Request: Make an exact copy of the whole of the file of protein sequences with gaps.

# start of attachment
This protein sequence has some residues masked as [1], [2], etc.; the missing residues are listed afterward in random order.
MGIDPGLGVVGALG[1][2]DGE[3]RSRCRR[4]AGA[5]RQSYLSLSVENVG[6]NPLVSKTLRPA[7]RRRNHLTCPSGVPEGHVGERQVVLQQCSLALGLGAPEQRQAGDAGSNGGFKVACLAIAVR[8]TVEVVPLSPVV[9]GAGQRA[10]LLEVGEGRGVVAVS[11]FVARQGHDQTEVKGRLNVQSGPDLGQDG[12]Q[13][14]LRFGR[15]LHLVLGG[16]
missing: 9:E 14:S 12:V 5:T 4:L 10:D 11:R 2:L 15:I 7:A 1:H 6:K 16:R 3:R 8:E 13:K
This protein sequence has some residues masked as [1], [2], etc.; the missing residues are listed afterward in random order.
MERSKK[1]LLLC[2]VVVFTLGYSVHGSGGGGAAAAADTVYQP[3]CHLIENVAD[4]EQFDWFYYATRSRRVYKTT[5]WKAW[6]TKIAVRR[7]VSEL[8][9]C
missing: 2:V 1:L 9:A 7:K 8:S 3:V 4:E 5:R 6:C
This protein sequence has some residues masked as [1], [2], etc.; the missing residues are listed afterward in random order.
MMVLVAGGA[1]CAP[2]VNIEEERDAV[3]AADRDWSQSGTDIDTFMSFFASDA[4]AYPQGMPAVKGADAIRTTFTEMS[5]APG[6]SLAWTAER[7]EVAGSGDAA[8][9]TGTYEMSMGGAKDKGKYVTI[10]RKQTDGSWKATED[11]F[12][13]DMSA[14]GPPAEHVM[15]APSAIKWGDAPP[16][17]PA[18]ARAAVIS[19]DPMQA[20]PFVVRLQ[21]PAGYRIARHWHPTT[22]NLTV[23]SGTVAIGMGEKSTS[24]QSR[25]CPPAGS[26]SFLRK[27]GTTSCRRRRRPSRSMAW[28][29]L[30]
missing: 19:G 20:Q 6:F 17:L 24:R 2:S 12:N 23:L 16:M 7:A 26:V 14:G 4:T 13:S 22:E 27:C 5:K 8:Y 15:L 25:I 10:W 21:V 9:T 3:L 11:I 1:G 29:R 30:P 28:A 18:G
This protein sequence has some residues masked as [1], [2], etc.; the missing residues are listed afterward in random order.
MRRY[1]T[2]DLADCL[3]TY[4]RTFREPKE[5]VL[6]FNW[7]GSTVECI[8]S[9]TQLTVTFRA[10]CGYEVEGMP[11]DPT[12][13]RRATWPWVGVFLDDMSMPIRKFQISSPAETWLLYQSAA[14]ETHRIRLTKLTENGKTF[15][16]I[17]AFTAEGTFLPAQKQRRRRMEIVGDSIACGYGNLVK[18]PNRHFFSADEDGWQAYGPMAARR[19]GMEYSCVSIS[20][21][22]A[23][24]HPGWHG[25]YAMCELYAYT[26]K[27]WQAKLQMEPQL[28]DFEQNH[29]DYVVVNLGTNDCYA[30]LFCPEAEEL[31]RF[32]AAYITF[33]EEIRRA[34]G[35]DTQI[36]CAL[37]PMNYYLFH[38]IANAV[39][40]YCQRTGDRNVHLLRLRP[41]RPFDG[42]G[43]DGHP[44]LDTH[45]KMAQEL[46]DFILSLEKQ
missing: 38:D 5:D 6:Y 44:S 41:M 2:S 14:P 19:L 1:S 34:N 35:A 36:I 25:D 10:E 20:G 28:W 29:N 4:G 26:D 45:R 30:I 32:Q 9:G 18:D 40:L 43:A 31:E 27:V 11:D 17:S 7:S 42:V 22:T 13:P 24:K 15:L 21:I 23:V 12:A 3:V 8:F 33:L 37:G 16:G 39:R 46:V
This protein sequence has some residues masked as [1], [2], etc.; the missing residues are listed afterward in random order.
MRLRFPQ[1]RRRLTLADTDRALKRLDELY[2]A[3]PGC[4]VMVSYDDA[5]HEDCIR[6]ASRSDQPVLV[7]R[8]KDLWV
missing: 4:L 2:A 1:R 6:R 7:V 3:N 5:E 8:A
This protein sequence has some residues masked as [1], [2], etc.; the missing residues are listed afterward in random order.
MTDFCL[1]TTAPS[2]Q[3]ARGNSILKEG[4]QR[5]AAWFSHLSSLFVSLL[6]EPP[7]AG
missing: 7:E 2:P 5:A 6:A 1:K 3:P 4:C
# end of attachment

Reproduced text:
This protein sequence has some residues masked as [1], [2], etc.; the missing residues are listed afterward in random order.
MGIDPGLGVVGALG[1][2]DGE[3]RSRCRR[4]AGA[5]RQSYLSLSVENVG[6]NPLVSKTLRPA[7]RRRNHLTCPSGVPEGHVGERQVVLQQCSLALGLGAPEQRQAGDAGSNGGFKVACLAIAVR[8]TVEVVPLSPVV[9]GAGQRA[10]LLEVGEGRGVVAVS[11]FVARQGHDQTEVKGRLNVQSGPDLGQDG[12]Q[13][14]LRFGR[15]LHLVLGG[16]
missing: 9:E 14:S 12:V 5:T 4:L 10:D 11:R 2:L 15:I 7:A 1:H 6:K 16:R 3:R 8:E 13:K
This protein sequence has some residues masked as [1], [2], etc.; the missing residues are listed afterward in random order.
MERSKK[1]LLLC[2]VVVFTLGYSVHGSGGGGAAAAADTVYQP[3]CHLIENVAD[4]EQFDWFYYATRSRRVYKTT[5]WKAW[6]TKIAVRR[7]VSEL[8][9]C
missing: 2:V 1:L 9:A 7:K 8:S 3:V 4:E 5:R 6:C
This protein sequence has some residues masked as [1], [2], etc.; the missing residues are listed afterward in random order.
MMVLVAGGA[1]CAP[2]VNIEEERDAV[3]AADRDWSQSGTDIDTFMSFFASDA[4]AYPQGMPAVKGADAIRTTFTEMS[5]APG[6]SLAWTAER[7]EVAGSGDAA[8][9]TGTYEMSMGGAKDKGKYVTI[10]RKQTDGSWKATED[11]F[12][13]DMSA[14]GPPAEHVM[15]APSAIKWGDAPP[16][17]PA[18]ARAAVIS[19]DPMQA[20]PFVVRLQ[21]PAGYRIARHWHPTT[22]NLTV[23]SGTVAIGMGEKSTS[24]QSR[25]CPPAGS[26]SFLRK[27]GTTSCRRRRRPSRSMAW[28][29]L[30]
missing: 19:G 20:Q 6:F 17:L 24:R 2:S 12:N 23:L 16:M 7:A 26:V 14:G 4:T 13:S 22:E 27:C 5:K 8:Y 15:L 25:I 10:W 21:V 9:T 3:L 11:I 1:G 29:R 30:P 28:A 18:G
This protein sequence has some residues masked as [1], [2], etc.; the missing residues are listed afterward in random order.
MRRY[1]T[2]DLADCL[3]TY[4]RTFREPKE[5]VL[6]FNW[7]GSTVECI[8]S[9]TQLTVTFRA[10]CGYEVEGMP[11]DPT[12][13]RRATWPWVGVFLDDMSMPIRKFQISSPAETWLLYQSAA[14]ETHRIRLTKLTENGKTF[15][16]I[17]AFTAEGTFLPAQKQRRRRMEIVGDSIACGYGNLVK[18]PNRHFFSADEDGWQAYGPMAARR[19]GMEYSCVSIS[20][21][22]A[23][24]HPGWHG[25]YAMCELYAYT[26]K[27]WQAKLQMEPQL[28]DFEQNH[29]DYVVVNLGTNDCYA[30]LFCPEAEEL[31]RF[32]AAYITF[33]EEIRRA[34]G[35]DTQI[36]CAL[37]PMNYYLFH[38]IANAV[39][40]YCQRTGDRNVHLLRLRP[41]RPFDG[42]G[43]DGHP[44]LDTH[45]KMAQEL[46]DFILSLEKQ
missing: 38:D 5:D 6:Y 44:S 41:M 2:S 14:P 19:L 1:S 34:N 35:A 36:I 25:D 10:E 20:G 28:W 29:N 4:G 26:D 45:R 30:I 32:Q 9:G 18:D 40:L 43:A 31:E 27:V 11:D 17:S 7:S 42:V 22:T 13:P 24:K 15:L 21:I 23:V 12:A 3:V 8:F 33:L 37:G 16:G 39:R 46:V
This protein sequence has some residues masked as [1], [2], etc.; the missing residues are listed afterward in random order.
MRLRFPQ[1]RRRLTLADTDRALKRLDELY[2]A[3]PGC[4]VMVSYDDA[5]HEDCIR[6]ASRSDQPVLV[7]R[8]KDLWV
missing: 4:L 2:A 1:R 6:R 7:V 3:N 5:E 8:A
This protein sequence has some residues masked as [1], [2], etc.; the missing residues are listed afterward in random order.
MTDFCL[1]TTAPS[2]Q[3]ARGNSILKEG[4]QR[5]AAWFSHLSSLFVSLL[6]EPP[7]AG
missing: 7:E 2:P 5:A 6:A 1:K 3:P 4:C